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Fun, humility key to Gant's outlook

Former special-teams expert shares his eight years of experience with young Buc hopefuls.

By ERNEST HOOPER

© St. Petersburg Times, published July 31, 2000


TAMPA -- Kenny Gant always thought of himself as a starter, even though he never was listed as one in the program.

Gant, a former Buccaneer and Cowboy, spent eight years as a special-teams guru in the NFL while backing up players like John Lynch. But when the game started, you always found Gant on the field doing his famed "Shark Dance."

"Every game they start with the kickoff or the kickoff return and I was out there. I started the game," said Gant, who recorded 103 kick-coverage tackles in his career, which included three seasons in Tampa Bay. "That's how I looked at it. I just took pride in what I did."

Gant is trying to instill that same pride in the players the Bucs will use to enhance their special teams. Gant is helping special-teams coach Joe Marciano through training camp and possibly one or two regular-season games as part of the NFL's Minority Internship Program.

Marciano couldn't be more pleased.

"It's the first time I've ever had anybody to work with, and he's a guy who's played, who's done it and made a living off of special teams," Marciano said. "With the intern program, they always bring a guy in for defense or offense. I said bring a guy in for special teams."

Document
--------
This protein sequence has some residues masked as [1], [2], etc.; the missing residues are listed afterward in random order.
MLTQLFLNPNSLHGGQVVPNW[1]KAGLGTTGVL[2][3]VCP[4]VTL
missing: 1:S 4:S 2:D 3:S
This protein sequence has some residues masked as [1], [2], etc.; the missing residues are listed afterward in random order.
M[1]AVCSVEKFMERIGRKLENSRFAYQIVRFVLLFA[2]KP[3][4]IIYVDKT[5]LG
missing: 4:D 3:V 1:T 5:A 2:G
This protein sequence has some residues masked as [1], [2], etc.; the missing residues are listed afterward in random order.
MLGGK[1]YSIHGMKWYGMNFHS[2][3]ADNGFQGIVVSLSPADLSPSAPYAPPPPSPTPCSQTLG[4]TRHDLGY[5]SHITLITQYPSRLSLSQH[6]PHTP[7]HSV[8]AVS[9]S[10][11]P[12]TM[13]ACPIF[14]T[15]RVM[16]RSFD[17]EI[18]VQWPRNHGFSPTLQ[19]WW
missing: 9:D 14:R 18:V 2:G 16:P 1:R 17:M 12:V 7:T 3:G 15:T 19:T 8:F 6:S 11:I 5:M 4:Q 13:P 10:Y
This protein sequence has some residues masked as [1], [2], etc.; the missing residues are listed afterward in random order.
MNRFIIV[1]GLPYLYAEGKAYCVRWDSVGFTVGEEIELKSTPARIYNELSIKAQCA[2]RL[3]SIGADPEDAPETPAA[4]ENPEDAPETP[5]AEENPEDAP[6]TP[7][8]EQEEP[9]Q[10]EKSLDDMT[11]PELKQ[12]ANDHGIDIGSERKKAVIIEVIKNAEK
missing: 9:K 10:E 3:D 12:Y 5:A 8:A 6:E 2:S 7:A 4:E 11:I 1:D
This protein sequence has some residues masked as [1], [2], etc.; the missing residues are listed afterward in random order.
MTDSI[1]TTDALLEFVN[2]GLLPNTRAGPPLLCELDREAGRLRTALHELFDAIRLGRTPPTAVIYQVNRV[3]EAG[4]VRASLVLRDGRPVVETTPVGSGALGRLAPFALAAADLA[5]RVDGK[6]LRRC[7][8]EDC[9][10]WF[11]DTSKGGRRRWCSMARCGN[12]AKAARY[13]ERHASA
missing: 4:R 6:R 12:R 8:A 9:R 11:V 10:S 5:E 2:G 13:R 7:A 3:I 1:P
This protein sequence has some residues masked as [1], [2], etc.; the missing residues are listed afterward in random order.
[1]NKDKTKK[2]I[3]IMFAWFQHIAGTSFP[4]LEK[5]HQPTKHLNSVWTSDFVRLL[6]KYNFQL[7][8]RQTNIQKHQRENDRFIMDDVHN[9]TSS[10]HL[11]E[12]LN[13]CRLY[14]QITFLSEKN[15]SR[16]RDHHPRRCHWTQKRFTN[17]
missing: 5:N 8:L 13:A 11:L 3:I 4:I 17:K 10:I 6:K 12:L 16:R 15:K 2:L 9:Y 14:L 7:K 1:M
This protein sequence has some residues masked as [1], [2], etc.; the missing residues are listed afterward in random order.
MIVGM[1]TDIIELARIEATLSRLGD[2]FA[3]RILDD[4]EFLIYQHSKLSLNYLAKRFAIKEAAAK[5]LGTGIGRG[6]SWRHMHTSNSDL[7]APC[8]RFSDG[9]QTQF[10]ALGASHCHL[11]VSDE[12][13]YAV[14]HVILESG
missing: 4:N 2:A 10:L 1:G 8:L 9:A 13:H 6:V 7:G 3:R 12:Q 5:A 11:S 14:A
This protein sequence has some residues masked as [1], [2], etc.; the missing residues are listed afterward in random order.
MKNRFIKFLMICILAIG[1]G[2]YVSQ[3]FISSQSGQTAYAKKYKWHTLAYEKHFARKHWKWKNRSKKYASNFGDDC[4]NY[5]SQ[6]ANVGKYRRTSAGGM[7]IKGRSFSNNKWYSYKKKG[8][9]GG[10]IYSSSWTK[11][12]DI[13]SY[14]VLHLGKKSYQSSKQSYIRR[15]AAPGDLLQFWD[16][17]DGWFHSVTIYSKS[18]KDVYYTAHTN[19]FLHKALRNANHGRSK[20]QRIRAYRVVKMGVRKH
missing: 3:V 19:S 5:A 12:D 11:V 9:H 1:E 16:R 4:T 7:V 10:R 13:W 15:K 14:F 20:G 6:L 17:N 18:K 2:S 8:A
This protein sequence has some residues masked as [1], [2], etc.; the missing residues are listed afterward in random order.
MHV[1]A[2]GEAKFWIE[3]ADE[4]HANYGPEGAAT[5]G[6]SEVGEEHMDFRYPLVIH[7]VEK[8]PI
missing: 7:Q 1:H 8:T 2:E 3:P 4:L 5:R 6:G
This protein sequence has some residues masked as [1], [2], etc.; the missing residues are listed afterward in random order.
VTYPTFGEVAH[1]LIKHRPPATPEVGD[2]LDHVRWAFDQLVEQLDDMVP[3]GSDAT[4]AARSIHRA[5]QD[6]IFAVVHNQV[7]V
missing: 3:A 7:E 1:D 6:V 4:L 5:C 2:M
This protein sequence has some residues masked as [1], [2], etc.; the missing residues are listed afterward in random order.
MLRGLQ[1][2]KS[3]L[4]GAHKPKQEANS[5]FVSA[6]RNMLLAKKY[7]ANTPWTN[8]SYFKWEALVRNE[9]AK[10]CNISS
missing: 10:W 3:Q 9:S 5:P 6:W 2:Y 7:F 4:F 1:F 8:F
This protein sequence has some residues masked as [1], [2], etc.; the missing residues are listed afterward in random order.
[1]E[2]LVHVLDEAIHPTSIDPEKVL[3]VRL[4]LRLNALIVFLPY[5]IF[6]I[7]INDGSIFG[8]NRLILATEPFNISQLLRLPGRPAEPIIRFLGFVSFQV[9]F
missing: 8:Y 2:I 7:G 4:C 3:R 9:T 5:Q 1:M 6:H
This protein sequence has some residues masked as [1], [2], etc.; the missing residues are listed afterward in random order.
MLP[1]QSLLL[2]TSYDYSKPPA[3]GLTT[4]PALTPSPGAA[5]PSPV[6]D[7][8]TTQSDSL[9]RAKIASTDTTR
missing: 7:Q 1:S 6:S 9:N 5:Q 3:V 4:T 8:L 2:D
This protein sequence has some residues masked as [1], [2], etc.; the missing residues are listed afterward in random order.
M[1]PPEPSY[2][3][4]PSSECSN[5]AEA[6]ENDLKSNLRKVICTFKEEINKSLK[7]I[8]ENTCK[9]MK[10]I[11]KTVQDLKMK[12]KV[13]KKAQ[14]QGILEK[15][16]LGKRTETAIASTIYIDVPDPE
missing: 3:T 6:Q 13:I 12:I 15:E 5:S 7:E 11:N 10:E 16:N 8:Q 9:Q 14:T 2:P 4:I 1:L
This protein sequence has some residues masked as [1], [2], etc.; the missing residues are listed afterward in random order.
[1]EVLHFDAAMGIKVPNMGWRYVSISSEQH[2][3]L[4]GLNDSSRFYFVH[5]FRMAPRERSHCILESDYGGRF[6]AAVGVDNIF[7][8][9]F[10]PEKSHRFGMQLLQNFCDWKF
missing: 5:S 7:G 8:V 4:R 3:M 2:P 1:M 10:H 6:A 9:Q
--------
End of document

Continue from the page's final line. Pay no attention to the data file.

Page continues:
The Bucs do have two coaches in for the offense and defense. Purdue's Kevin Sumlin is working with the offense and Duke's Brad Sherrod is working with the defense.

Gant, who would like to parlay his internship into a coaching career, is leaning heavily on his NFL experience, and hopes the team's young players will benefit by taking his humble outlook. Chances are they'll listen, especially when you consider Gant has two Super Bowl rings from his Dallas days.

"I just hope that's one thing I can do, is give them a little bit of my knowledge, especially for the young guys trying to make the team," Gant said. "They're playing behind guys as backups and a lot of them are going to make this team on special teams.

"I talk about that a lot when I'm speaking to the young guys. "I stuck around for eight years doing this right here.' It's not the best 53 athletes that are going to make this team, it's the 53 that you think you can win with. You've got to have a knack for it. I just didn't have any sense, and I loved it."

Gant loved football and special teams so much that after his NFL career ended, he spent another season with the Mobile Admirals of the Regional Football League. The Lakeland Kathleen graduate said the Admirals' long bus rides -- including one 17-hour trek to Ohio -- were a far cry from his NFL days, but he never wavered about his decision to play in the low-profile league.

"I was always the one who stuck in there," Gant said. "We ended up winning the championship. I won the championship, got me another ring. I had fun."

Gant hopes to have as much fun coaching, and thoughts of the job have even invaded his sleep. He said recently he had a dream the Bucs returned a kickoff for a touchdown. That's quite a dream when you consider in 24 years of regular-season play, the Bucs have never returned a kick all the way to the end zone.

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